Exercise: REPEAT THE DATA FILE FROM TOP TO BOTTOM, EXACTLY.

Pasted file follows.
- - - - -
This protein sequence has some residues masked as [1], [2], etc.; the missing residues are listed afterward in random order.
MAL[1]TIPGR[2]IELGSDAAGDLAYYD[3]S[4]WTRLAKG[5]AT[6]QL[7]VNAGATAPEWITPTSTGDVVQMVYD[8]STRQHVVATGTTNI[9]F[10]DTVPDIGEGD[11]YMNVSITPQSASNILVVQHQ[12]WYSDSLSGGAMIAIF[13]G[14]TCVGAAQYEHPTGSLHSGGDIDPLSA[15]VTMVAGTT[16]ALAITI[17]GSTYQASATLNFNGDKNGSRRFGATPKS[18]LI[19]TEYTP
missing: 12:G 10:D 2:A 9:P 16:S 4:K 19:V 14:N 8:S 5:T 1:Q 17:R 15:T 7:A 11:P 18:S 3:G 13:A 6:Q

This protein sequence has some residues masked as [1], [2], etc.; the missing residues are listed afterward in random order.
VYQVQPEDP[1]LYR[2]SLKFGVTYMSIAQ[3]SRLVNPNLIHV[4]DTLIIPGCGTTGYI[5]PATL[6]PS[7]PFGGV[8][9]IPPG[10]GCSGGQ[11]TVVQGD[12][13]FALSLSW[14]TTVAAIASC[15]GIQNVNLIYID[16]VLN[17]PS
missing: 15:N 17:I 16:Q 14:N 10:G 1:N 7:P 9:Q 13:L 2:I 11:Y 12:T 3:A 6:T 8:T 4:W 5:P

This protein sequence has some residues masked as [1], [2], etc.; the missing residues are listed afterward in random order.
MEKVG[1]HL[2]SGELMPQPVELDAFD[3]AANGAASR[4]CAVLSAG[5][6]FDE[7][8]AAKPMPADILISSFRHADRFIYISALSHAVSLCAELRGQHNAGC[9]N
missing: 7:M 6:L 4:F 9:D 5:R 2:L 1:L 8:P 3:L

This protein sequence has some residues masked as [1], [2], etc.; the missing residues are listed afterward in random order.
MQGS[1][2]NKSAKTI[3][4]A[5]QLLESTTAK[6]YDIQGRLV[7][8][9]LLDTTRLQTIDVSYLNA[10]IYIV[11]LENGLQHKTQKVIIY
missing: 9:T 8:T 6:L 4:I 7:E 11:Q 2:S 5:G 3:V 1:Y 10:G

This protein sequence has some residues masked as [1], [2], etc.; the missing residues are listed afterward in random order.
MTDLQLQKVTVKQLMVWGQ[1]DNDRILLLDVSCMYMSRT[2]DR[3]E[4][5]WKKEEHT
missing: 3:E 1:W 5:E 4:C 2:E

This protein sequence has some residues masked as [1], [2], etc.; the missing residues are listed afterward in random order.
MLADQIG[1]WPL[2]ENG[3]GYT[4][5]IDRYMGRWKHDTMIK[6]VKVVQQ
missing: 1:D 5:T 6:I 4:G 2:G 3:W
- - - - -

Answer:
This protein sequence has some residues masked as [1], [2], etc.; the missing residues are listed afterward in random order.
MAL[1]TIPGR[2]IELGSDAAGDLAYYD[3]S[4]WTRLAKG[5]AT[6]QL[7]VNAGATAPEWITPTSTGDVVQMVYD[8]STRQHVVATGTTNI[9]F[10]DTVPDIGEGD[11]YMNVSITPQSASNILVVQHQ[12]WYSDSLSGGAMIAIF[13]G[14]TCVGAAQYEHPTGSLHSGGDIDPLSA[15]VTMVAGTT[16]ALAITI[17]GSTYQASATLNFNGDKNGSRRFGATPKS[18]LI[19]TEYTP
missing: 12:G 10:D 2:A 9:P 16:S 4:K 19:V 14:N 8:S 5:T 1:Q 17:R 15:T 7:A 11:P 18:S 3:G 13:A 6:Q

This protein sequence has some residues masked as [1], [2], etc.; the missing residues are listed afterward in random order.
VYQVQPEDP[1]LYR[2]SLKFGVTYMSIAQ[3]SRLVNPNLIHV[4]DTLIIPGCGTTGYI[5]PATL[6]PS[7]PFGGV[8][9]IPPG[10]GCSGGQ[11]TVVQGD[12][13]FALSLSW[14]TTVAAIASC[15]GIQNVNLIYID[16]VLN[17]PS
missing: 15:N 17:I 16:Q 14:N 10:G 1:N 7:P 9:Q 13:L 2:I 11:Y 12:T 3:A 6:T 8:T 4:W 5:P

This protein sequence has some residues masked as [1], [2], etc.; the missing residues are listed afterward in random order.
MEKVG[1]HL[2]SGELMPQPVELDAFD[3]AANGAASR[4]CAVLSAG[5][6]FDE[7][8]AAKPMPADILISSFRHADRFIYISALSHAVSLCAELRGQHNAGC[9]N
missing: 7:M 6:L 4:F 9:D 5:R 2:L 1:L 8:P 3:L

This protein sequence has some residues masked as [1], [2], etc.; the missing residues are listed afterward in random order.
MQGS[1][2]NKSAKTI[3][4]A[5]QLLESTTAK[6]YDIQGRLV[7][8][9]LLDTTRLQTIDVSYLNA[10]IYIV[11]LENGLQHKTQKVIIY
missing: 9:T 8:T 6:L 4:I 7:E 11:Q 2:S 5:G 3:V 1:Y 10:G

This protein sequence has some residues masked as [1], [2], etc.; the missing residues are listed afterward in random order.
MTDLQLQKVTVKQLMVWGQ[1]DNDRILLLDVSCMYMSRT[2]DR[3]E[4][5]WKKEEHT
missing: 3:E 1:W 5:E 4:C 2:E

This protein sequence has some residues masked as [1], [2], etc.; the missing residues are listed afterward in random order.
MLADQIG[1]WPL[2]ENG[3]GYT[4][5]IDRYMGRWKHDTMIK[6]VKVVQQ
missing: 1:D 5:T 6:I 4:G 2:G 3:W